Load cells stories for the end of lockdown

Published On: November 27 2020


Good news, England’s lockdown is almost over! To celebrate, we’ve put together a snacking selection of load cell stories that have tickled our fancy in November.


Building boats – a pandemic panacea?

Afloat magazine clearly loves its boats, and none more so than hand-built wooden boats. Whilst others may bake off the blues, author William Nixon finds that

“There is nowhere more soothing than a well-organised but not unduly fussy timber workshop where each day’s harmonious effort shows a tangible result.”

However, these are not just ordinary wooden boats, these are racing boats designed to complete in Irish racing. To compete in classic cruiser classes, each boat need to be within a specific weigh range.

“Many years ago when all the local cruisers had to be weighed to comply with Channel Handicap Measurement requirements, the Howth 17s got hold of the load cell for a day or two to weigh their own boats at launching time. They found that despite the mostly very old boats being only 22ft 6ns LOA (they go back to 1898), there was a half-ton range in their measured weights. Yet, to everyone’s surprise, it was the class’s most renowned light airs flyer which was the heaviest boat of all.”

Another example of load cells yielding results that surprise and (occasionally) delight researchers!


Room temperature 3D printing with bottlebrush elastomers

During lockdown, sales of 3D printers boomed as home hobbyists printed everything from PPE face mask bands to archery training aids! In a paper published in Science Advances, a team worked on a process to enable:

“Three-dimensional (3D) printing of super-soft and solvent-free bottlebrush elastomers at room temperature.” The reason this is an exciting development is that “Super-soft elastomers derived from bottlebrush polymers show promise as advanced materials for biomimetic tissue and device applications (including)… patient-specific implants.”

Load cells were used to test the resulting printed samples as follows:

“Uniaxial tensile testing was performed on 1.0-mm-thick dog bone–shaped specimens (gauge width = 1.5 mm, gauge length = 10 mm) using a custom-built setup with a vertical TwinRail positioning table and a 4.45 N load cell (Miniature S-Beam).”

3D printing is definitely a technology that has so much potential, and so long as load cells are involved, we’ll be keeping an eye on the latest developments.


The ultimate racing care SIM?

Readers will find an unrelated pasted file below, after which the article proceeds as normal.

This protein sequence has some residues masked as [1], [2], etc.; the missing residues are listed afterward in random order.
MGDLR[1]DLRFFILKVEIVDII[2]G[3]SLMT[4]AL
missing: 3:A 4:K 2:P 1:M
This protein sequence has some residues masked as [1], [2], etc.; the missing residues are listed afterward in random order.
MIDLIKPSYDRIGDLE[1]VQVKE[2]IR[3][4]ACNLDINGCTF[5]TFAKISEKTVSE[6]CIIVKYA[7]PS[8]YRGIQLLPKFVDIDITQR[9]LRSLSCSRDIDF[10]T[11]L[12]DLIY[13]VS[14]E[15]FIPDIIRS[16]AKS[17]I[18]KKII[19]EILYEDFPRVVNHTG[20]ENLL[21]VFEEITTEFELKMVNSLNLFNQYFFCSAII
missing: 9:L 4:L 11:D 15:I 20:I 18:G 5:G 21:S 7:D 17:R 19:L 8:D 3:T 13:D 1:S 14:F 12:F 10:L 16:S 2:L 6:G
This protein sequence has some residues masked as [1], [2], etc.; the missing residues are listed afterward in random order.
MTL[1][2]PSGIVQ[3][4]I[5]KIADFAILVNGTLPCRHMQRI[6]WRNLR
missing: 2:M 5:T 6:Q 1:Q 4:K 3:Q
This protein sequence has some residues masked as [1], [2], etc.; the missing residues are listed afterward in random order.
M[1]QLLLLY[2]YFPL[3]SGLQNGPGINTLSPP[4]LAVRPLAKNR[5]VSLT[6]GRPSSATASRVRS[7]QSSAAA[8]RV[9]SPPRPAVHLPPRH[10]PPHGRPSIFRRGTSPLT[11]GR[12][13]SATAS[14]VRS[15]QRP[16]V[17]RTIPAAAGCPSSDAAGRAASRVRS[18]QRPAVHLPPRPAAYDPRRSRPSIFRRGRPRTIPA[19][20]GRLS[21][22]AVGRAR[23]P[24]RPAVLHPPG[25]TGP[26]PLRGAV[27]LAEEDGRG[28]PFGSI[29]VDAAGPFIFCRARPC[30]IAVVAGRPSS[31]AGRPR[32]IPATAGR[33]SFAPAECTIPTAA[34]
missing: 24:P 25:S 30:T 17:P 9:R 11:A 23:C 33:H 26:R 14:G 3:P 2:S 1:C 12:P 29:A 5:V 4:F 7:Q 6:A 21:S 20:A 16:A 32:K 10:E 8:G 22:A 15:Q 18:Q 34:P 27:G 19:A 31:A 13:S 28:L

If your racing SIM set up is a couple of pedals, a steering wheel an an armchair, prepare to drool. US Supercar Rick Kelly of Kelly Racing is selling a Ford Mustang SIM, as used in the online All Stars Eseries.

Kelly started our his bid to win the competition with

“An entry-level Logitech set-up teamed with a camp chair and a telly to take on his rivals.“

By the end, he had a full size printed car silhouette box and a driving set-up that included three screens and

A load-cell brake pedal for a more realistic feel, as well as a direct drive steering wheel box fitted with a proper Supercars wheel and buttons, sequential shifter and a custom-made frame.”

You can even wheel the whole thing around as it’s on castors! However, you’ll also need room for three 55” screens, and power for the high end gaming PC, audio system and neon underbody lighting.

The price? A mere $24,600 – plus shipping from the US of course….


Craning in Christmas trees

We were fascinated to read that a major oil and gas company were using load cells to help crane seven 85t Christmas trees into place. In August. In Africa! Luckily the article went on to explain that

“A Christmas tree is the set of valves, spools and fittings used to regulate the flow of pipes.”

With our own UK Christmas 2020 confirmed as a 5-day break from social distancing coronavirus restrictions, we’ll probably appreciate seeing real Christmas trees in our city centres and public spaces all the more this year. Most Christmas trees of a significant size will be craned into place, as they can weigh in excess of 6 tonnes.

Every year, the people of Norway gift a Christmas tree to the people of Britain as a thank you for supporting them in the Second World War. The tree, normally a 50 to 60 year old Norway spruce, is cut in Norway, shipped across the North Sea, and set up in Trafalgar Square.

This year’s tree arrived at the Port of Immingham on Sat 21 November and is approximately 23 metres tall. It will be craned into pale ready for a virtual lighting up ceremony on Thursday 3 December. Click for pics of the tree on its lorry, ready to rumble down to London.

And to get you in the festive mood, here’s a video from 2018 showing the Trafalgar Square tree arriving, craned into place and the lights switched on. Lovely!



At last, it’s beginning to look a little like Christmas…